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New York Undercover indeed!

Internets, So much of my childhood has been ruined that I'd be lying if I said I was bothered by the

Life in a Shanty Town

September 27 · Issue #132 · View online
The hip-hop newsletter that's not afraid to ask the tough questions

So much of my childhood has been ruined that I’d be lying if I said I was bothered by the news that Malik Yoba from “New York Undercover” is “trans-attracted,” and that he may or may not have made sweet, passionate love to an underage transgender hoo-er, but I’m definitely disappointed.
But not because I disapprove of Yoba being “trans-attracted,” mind you. I would never want to violate anyone’s terms of service by suggesting that being attracted to transgender women is not a normal, acceptable thing to do and a courageous, admirable act in and of itself—and not just because I don’t want to get kicked off of social media. That’s how I actually feel.
In fact, I’ve come to appreciate the fact that “trans-attracted” men are better men than I am, in much the same way that I feel morally inferior to reasonably handsome, employed men who, nevertheless, are married to fat women.
(For anyone who actually did the math, yeah, I was already a teenager when “New York Undercover” began. But I was a very immature person, as I’m sure you can imagine.)
A few weeks ago, seemingly apropos of nothing, Malik Yoba went on Instagram and announced that he empathized with an ostensibly straight kid who took the easy way out after being teased for dating a transgender woman, which is all fine and dandy, and that he himself is attracted to transgender women, which, hold on a sec!
The way he said it made it seem as if he wasn’t really into transgender women, but he was going to hold his nose and cop a blowski—from the same hoo-er who put Mister Cee on blast—anyway, just to drive home the point that it’s not cool to make fun of people for their sexual preferences, mmkay?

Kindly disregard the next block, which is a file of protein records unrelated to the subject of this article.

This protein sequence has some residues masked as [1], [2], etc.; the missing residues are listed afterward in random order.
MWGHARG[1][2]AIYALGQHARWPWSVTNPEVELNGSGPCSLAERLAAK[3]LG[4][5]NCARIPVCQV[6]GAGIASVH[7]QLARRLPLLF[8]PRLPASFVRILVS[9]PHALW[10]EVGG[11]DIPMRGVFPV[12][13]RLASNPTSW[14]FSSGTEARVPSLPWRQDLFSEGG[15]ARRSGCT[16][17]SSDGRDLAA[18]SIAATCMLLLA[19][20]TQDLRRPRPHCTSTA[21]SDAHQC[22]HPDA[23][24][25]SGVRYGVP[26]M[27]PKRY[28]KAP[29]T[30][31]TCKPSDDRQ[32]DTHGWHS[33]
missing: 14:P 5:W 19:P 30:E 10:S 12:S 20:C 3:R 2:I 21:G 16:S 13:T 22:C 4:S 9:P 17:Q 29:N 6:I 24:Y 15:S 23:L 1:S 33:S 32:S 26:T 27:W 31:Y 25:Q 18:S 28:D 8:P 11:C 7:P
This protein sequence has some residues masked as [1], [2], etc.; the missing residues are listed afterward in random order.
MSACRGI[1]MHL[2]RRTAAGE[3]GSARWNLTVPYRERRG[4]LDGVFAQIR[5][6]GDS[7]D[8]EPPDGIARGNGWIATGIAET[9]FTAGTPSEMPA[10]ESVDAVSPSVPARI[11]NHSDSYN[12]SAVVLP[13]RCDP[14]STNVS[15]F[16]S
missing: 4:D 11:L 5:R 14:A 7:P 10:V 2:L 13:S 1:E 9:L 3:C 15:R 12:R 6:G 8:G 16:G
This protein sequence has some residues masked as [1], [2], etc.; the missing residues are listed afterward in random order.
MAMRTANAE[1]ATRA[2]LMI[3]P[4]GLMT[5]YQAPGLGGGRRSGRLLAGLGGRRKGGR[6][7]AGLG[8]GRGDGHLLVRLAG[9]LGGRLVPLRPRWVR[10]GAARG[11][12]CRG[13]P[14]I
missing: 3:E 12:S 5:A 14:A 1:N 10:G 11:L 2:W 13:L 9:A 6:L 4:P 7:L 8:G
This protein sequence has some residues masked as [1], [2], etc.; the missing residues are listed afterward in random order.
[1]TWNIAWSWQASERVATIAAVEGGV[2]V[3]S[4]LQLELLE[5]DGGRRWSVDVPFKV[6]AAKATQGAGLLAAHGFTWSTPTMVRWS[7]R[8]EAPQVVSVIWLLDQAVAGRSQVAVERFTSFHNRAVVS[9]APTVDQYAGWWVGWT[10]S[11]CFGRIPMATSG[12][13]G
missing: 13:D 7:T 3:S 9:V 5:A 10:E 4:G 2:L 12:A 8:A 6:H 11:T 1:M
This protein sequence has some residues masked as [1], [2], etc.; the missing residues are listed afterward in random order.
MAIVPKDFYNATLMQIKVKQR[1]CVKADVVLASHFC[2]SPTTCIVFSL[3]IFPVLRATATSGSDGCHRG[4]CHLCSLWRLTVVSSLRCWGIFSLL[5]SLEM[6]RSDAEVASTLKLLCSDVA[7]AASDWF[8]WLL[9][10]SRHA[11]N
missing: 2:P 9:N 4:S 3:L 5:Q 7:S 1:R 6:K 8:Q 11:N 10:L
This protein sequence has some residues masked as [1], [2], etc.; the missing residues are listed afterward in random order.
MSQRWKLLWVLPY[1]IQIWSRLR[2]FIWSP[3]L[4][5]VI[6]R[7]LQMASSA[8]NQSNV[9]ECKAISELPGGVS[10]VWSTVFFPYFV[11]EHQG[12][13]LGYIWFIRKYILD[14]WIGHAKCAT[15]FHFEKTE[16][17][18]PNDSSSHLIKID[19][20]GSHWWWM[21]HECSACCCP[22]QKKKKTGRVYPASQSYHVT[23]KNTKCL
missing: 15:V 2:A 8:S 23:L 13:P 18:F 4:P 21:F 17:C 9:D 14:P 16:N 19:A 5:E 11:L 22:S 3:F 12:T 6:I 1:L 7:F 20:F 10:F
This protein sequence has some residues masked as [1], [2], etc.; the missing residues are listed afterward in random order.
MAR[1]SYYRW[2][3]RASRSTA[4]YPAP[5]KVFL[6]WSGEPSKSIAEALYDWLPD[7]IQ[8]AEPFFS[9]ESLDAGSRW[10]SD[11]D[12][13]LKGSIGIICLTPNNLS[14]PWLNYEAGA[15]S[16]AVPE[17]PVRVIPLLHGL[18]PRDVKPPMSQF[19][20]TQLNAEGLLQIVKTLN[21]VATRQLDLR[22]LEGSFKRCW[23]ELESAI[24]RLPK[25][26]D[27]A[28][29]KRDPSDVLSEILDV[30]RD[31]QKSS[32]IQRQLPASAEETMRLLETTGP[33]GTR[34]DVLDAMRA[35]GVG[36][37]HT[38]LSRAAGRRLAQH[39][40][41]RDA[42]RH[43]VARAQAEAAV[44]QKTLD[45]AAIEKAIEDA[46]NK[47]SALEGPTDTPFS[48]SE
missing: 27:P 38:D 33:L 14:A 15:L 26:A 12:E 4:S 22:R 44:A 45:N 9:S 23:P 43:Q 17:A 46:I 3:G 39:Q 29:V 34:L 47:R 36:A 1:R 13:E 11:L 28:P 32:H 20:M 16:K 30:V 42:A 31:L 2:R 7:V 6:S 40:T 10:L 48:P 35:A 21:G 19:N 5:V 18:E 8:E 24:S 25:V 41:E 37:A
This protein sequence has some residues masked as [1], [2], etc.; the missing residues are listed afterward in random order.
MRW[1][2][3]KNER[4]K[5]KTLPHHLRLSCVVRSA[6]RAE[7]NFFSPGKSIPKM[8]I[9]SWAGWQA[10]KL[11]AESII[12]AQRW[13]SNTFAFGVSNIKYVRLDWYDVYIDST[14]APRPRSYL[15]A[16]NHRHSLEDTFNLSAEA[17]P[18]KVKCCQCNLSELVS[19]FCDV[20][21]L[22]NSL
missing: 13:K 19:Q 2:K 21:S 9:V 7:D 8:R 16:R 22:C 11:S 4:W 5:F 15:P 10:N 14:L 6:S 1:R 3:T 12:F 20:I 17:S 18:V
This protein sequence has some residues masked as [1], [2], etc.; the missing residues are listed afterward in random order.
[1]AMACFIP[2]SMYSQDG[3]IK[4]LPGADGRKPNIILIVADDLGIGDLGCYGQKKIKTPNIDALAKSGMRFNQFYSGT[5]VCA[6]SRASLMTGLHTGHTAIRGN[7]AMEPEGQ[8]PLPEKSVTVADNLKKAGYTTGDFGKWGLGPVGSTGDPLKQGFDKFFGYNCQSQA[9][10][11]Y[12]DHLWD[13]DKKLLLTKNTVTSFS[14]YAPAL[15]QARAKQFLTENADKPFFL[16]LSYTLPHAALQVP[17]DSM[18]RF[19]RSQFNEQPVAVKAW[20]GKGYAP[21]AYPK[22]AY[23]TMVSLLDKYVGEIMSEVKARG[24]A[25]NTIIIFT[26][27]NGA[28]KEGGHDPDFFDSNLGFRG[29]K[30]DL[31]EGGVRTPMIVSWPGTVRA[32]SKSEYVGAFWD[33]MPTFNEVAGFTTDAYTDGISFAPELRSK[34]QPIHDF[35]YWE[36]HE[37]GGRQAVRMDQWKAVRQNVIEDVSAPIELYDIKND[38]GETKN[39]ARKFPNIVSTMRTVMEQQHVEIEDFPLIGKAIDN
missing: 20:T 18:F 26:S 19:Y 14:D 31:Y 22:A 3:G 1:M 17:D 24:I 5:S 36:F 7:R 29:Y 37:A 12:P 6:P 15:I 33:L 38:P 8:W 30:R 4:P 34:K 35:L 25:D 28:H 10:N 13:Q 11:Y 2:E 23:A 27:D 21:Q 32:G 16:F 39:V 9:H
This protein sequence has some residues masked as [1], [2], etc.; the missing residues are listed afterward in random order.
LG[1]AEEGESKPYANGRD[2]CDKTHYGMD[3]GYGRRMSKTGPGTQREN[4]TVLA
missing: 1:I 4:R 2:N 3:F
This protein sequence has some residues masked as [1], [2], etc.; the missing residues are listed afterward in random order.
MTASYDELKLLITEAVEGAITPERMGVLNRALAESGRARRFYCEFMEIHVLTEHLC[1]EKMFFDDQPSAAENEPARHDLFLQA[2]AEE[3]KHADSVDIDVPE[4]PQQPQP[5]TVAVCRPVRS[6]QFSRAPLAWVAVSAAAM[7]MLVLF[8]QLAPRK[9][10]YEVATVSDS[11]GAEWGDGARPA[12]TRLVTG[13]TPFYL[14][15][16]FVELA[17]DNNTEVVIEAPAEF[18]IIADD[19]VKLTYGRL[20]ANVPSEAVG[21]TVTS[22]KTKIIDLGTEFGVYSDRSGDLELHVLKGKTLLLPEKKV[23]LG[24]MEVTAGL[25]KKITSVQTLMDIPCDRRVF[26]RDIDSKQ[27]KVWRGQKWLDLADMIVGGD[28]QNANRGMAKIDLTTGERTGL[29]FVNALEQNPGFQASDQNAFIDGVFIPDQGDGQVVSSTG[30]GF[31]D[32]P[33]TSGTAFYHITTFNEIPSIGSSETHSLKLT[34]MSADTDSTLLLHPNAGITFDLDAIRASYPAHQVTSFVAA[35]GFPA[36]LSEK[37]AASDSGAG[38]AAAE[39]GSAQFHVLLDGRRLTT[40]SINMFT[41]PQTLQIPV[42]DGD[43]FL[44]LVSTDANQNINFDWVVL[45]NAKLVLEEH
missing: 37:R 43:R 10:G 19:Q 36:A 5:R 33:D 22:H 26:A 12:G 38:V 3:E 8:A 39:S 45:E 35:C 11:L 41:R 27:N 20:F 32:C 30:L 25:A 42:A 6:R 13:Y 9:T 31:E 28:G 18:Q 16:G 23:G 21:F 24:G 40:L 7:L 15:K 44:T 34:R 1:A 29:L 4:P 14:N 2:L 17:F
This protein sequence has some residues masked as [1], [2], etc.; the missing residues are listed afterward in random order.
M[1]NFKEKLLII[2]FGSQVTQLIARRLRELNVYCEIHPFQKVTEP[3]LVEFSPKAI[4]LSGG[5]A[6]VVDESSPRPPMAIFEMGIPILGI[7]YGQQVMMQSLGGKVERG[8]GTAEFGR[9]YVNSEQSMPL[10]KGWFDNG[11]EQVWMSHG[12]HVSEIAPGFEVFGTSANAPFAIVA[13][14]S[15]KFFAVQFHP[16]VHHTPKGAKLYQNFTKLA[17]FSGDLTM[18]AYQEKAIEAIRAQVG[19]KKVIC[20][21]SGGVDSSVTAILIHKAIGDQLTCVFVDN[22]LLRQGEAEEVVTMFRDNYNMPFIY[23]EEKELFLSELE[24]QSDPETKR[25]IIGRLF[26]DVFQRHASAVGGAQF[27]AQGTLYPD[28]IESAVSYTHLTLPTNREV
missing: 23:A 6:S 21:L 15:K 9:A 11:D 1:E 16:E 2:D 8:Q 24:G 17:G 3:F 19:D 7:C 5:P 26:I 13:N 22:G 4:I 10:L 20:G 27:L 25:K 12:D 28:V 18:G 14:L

But apparently it’s a fairly well-known thing that homie is “sus.” Rumors had been circulating since as far back as the 1990s. I had no idea. But come to think of it, he was on “Empire,” created by Lee Daniels, along with Jussie Smollett, a/k/a Juicy Smool-yay.
Shortly thereafter, or maybe even before the Instagram video—how should I know?—a transgender woman went on Facebook and alleged that she serviced Malik Yoba, in her capacity as a hoo-er, when she was 14 and again when she was 16, upwards of 20 years ago. Presumably, she’s not doing well (I mean obviously), and Yoba is at least partly to blame. I didn’t actually read the post, for fear of what it might do to the algorithms on my phone. I wouldn’t want to get served the wrong kind of contextual ad.
Yoba responded with a cringeworthy freestyle rap, as one does. “Yo yo yo, I love being with transgender women, but only when they’re of age,” or something to that effect. I think it’s been deleted from his Instagram, but you might want to track that down, for lulz purposes. He also appeared on “The Breakfast Club” alongside two transgender women. I wasn’t about to go anywhere near that, but only because I didn’t think it would be amusing. But I do appreciate the fact that DJ Vlad has been asking all of his guests what they think about this situation.
You’d think that the Alphabet People would appreciate the fact that Malik Yoba has expressed a sexual interest in one of their own, and that he’s trying to convince people that there isn’t anything wrong with what they do (which there isn’t!), but no. Apparently, there’s some concern that he’s seeking too much personal credit for being “trans-attracted,” and that his interest in transgender women is only sexual in nature (and not, what, literary?), in addition to the fact that they’ve chosen to believe the girl on Facebook.
All of these concerns were raised in a great interview conducted by, wouldn’t you know, The Root? Okay, so it wasn’t a great interview in the sense that the interviewer, himself a teh ghey guy, didn’t employ nonsensical SJW-speak, or that he didn’t sometimes come off as inarticulate, or that he hadn’t obviously lied to the interviewee. But otherwise it was excellent. It culminated in Yoba storming off the set, cursing up a storm and putting on a front like he was about to break his foot off in someone’s ass. He even complained that this was his life, dammit, in the exact same way that Arruh did in his interview with Gayle King.
If there’s a lesson to be learned here, it’s that you should think twice about espousing conspicuously progressive views solely for the purpose of impressing people. Certainly, you wouldn’t want to actually do anything gay just to prove a point. But I’d refrain from commenting on teh ghey matters altogether, unless I absolutely had to. Like, if you were up for a job and someone went through your Twitter.
Take it easy on yourself,

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